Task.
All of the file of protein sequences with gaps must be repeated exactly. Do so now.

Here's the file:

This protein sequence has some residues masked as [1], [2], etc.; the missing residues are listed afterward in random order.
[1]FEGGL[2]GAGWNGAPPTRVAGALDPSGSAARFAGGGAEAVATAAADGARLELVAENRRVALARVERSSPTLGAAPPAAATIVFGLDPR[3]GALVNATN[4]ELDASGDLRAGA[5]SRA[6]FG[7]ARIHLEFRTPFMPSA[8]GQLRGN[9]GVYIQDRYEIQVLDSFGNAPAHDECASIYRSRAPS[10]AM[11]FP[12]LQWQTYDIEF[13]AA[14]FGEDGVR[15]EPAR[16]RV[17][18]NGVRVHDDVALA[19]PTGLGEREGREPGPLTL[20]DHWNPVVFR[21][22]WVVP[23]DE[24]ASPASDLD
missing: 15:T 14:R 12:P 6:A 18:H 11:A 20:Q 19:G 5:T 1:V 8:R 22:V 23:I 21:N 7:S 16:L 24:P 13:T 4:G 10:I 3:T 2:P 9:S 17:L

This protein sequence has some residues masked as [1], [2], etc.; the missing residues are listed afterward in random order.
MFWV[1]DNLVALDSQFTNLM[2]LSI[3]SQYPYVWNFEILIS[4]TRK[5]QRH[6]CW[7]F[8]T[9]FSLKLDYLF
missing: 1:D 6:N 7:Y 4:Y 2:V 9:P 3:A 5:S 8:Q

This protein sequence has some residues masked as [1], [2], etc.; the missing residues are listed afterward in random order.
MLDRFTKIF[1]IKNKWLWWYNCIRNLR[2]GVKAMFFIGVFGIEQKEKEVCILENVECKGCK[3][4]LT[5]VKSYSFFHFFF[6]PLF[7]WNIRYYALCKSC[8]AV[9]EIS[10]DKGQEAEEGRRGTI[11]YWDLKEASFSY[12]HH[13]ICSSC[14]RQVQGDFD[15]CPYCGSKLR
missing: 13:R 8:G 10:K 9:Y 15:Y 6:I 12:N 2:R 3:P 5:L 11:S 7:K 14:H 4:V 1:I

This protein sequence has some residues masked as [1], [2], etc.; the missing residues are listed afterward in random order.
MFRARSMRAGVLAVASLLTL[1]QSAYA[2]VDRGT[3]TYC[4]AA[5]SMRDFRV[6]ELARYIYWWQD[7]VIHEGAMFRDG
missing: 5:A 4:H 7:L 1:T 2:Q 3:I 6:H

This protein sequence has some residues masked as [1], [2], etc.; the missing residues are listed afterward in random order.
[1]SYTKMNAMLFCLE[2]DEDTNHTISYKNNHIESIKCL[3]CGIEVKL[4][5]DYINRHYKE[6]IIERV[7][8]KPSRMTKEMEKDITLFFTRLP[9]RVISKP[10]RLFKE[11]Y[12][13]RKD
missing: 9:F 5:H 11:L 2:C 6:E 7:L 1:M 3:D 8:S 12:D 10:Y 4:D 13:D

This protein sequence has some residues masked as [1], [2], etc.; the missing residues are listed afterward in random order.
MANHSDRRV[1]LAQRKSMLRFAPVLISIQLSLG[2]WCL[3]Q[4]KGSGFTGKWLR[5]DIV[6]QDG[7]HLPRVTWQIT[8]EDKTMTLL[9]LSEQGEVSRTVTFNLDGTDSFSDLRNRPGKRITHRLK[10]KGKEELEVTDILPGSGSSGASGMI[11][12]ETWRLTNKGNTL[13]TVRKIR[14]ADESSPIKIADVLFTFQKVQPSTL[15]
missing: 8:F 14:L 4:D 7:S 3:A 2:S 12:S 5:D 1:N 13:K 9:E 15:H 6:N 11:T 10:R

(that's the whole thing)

This protein sequence has some residues masked as [1], [2], etc.; the missing residues are listed afterward in random order.
[1]FEGGL[2]GAGWNGAPPTRVAGALDPSGSAARFAGGGAEAVATAAADGARLELVAENRRVALARVERSSPTLGAAPPAAATIVFGLDPR[3]GALVNATN[4]ELDASGDLRAGA[5]SRA[6]FG[7]ARIHLEFRTPFMPSA[8]GQLRGN[9]GVYIQDRYEIQVLDSFGNAPAHDECASIYRSRAPS[10]AM[11]FP[12]LQWQTYDIEF[13]AA[14]FGEDGVR[15]EPAR[16]RV[17][18]NGVRVHDDVALA[19]PTGLGEREGREPGPLTL[20]DHWNPVVFR[21][22]WVVP[23]DE[24]ASPASDLD
missing: 15:T 14:R 12:P 6:A 18:H 11:A 20:Q 19:G 5:T 1:V 8:R 22:V 23:I 21:N 7:S 16:L 24:P 13:T 4:G 10:I 3:T 2:P 9:S 17:L

This protein sequence has some residues masked as [1], [2], etc.; the missing residues are listed afterward in random order.
MFWV[1]DNLVALDSQFTNLM[2]LSI[3]SQYPYVWNFEILIS[4]TRK[5]QRH[6]CW[7]F[8]T[9]FSLKLDYLF
missing: 1:D 6:N 7:Y 4:Y 2:V 9:P 3:A 5:S 8:Q

This protein sequence has some residues masked as [1], [2], etc.; the missing residues are listed afterward in random order.
MLDRFTKIF[1]IKNKWLWWYNCIRNLR[2]GVKAMFFIGVFGIEQKEKEVCILENVECKGCK[3][4]LT[5]VKSYSFFHFFF[6]PLF[7]WNIRYYALCKSC[8]AV[9]EIS[10]DKGQEAEEGRRGTI[11]YWDLKEASFSY[12]HH[13]ICSSC[14]RQVQGDFD[15]CPYCGSKLR
missing: 13:R 8:G 10:K 9:Y 15:Y 6:I 12:N 2:R 3:P 5:L 11:S 7:K 14:H 4:V 1:I

This protein sequence has some residues masked as [1], [2], etc.; the missing residues are listed afterward in random order.
MFRARSMRAGVLAVASLLTL[1]QSAYA[2]VDRGT[3]TYC[4]AA[5]SMRDFRV[6]ELARYIYWWQD[7]VIHEGAMFRDG
missing: 5:A 4:H 7:L 1:T 2:Q 3:I 6:H

This protein sequence has some residues masked as [1], [2], etc.; the missing residues are listed afterward in random order.
[1]SYTKMNAMLFCLE[2]DEDTNHTISYKNNHIESIKCL[3]CGIEVKL[4][5]DYINRHYKE[6]IIERV[7][8]KPSRMTKEMEKDITLFFTRLP[9]RVISKP[10]RLFKE[11]Y[12][13]RKD
missing: 9:F 5:H 11:L 2:C 6:E 7:L 1:M 3:D 8:S 12:D 10:Y 4:D 13:D

This protein sequence has some residues masked as [1], [2], etc.; the missing residues are listed afterward in random order.
MANHSDRRV[1]LAQRKSMLRFAPVLISIQLSLG[2]WCL[3]Q[4]KGSGFTGKWLR[5]DIV[6]QDG[7]HLPRVTWQIT[8]EDKTMTLL[9]LSEQGEVSRTVTFNLDGTDSFSDLRNRPGKRITHRLK[10]KGKEELEVTDILPGSGSSGASGMI[11][12]ETWRLTNKGNTL[13]TVRKIR[14]ADESSPIKIADVLFTFQKVQPSTL[15]
missing: 8:F 14:L 4:D 7:S 3:A 2:S 12:S 5:D 1:N 13:K 9:E 15:H 6:N 11:T 10:R